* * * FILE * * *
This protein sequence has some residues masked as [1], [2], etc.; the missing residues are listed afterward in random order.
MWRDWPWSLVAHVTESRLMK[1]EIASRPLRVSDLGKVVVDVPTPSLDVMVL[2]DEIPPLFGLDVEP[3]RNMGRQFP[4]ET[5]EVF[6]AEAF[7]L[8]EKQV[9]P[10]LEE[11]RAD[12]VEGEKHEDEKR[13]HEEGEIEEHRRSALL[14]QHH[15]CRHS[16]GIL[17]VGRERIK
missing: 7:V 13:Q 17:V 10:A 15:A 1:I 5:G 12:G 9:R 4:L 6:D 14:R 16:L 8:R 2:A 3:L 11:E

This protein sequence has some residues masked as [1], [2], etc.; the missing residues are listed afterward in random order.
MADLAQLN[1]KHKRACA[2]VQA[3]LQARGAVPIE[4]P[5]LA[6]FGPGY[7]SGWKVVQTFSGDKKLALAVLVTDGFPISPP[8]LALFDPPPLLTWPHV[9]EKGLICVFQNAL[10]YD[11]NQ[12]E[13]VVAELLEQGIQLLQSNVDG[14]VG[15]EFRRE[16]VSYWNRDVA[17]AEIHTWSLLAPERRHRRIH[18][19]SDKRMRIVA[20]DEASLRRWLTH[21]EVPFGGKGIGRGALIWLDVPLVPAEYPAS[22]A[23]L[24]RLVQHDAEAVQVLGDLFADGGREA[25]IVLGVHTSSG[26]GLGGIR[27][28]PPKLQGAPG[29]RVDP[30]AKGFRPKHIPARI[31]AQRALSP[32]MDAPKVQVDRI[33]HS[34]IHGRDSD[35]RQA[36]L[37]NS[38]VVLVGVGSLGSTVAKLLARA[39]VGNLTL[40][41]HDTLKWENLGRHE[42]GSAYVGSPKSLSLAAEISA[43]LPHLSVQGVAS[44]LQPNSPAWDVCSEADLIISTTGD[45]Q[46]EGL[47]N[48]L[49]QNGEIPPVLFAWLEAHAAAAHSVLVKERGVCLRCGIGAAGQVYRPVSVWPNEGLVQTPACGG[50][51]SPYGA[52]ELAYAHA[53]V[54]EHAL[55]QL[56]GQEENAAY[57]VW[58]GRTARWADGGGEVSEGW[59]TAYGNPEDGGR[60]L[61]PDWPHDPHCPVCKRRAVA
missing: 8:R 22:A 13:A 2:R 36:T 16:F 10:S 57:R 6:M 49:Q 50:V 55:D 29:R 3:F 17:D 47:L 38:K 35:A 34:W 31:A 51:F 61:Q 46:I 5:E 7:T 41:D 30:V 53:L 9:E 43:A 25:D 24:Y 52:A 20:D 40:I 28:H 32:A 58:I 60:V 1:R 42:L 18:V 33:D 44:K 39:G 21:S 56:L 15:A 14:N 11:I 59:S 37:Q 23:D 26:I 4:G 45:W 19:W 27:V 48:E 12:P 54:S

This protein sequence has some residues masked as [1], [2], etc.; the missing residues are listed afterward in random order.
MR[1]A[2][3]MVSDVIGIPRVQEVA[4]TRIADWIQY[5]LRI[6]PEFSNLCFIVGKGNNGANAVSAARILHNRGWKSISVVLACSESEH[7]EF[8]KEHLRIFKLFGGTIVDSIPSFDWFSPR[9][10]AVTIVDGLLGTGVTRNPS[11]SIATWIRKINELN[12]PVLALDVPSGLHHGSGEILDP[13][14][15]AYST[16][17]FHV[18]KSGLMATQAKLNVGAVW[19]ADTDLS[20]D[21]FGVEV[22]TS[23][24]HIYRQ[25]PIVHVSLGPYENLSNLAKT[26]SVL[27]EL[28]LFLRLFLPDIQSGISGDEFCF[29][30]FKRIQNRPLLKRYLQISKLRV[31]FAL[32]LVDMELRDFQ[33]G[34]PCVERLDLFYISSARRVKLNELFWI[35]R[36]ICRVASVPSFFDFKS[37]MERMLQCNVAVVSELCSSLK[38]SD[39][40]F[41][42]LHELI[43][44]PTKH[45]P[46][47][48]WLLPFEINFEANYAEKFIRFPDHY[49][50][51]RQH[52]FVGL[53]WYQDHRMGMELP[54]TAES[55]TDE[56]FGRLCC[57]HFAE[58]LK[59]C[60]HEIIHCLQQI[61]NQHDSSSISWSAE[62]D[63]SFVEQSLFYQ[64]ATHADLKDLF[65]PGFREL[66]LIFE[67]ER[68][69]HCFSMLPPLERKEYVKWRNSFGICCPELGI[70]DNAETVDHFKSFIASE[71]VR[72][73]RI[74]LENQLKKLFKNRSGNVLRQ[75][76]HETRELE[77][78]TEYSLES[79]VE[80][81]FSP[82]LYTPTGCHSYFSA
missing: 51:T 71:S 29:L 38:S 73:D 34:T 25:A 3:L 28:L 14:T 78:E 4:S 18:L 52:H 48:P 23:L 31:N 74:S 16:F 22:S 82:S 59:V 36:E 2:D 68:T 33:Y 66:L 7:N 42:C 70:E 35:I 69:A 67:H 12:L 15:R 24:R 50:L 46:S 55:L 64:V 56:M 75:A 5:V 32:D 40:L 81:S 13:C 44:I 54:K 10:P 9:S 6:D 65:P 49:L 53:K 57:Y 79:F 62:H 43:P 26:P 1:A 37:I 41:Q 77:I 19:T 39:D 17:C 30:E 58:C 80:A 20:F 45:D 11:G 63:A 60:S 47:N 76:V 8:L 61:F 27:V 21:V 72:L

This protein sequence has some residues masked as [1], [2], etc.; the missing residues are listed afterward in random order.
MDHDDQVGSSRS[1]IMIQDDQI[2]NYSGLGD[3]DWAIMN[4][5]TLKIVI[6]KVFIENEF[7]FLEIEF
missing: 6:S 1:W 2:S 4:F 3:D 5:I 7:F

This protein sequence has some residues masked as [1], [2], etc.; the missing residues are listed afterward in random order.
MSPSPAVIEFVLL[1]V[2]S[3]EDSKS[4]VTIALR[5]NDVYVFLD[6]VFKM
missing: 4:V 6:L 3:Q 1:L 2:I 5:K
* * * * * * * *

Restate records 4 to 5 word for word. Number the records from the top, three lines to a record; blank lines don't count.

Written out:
This protein sequence has some residues masked as [1], [2], etc.; the missing residues are listed afterward in random order.
MDHDDQVGSSRS[1]IMIQDDQI[2]NYSGLGD[3]DWAIMN[4][5]TLKIVI[6]KVFIENEF[7]FLEIEF
missing: 6:S 1:W 2:S 4:F 3:D 5:I 7:F

This protein sequence has some residues masked as [1], [2], etc.; the missing residues are listed afterward in random order.
MSPSPAVIEFVLL[1]V[2]S[3]EDSKS[4]VTIALR[5]NDVYVFLD[6]VFKM
missing: 4:V 6:L 3:Q 1:L 2:I 5:K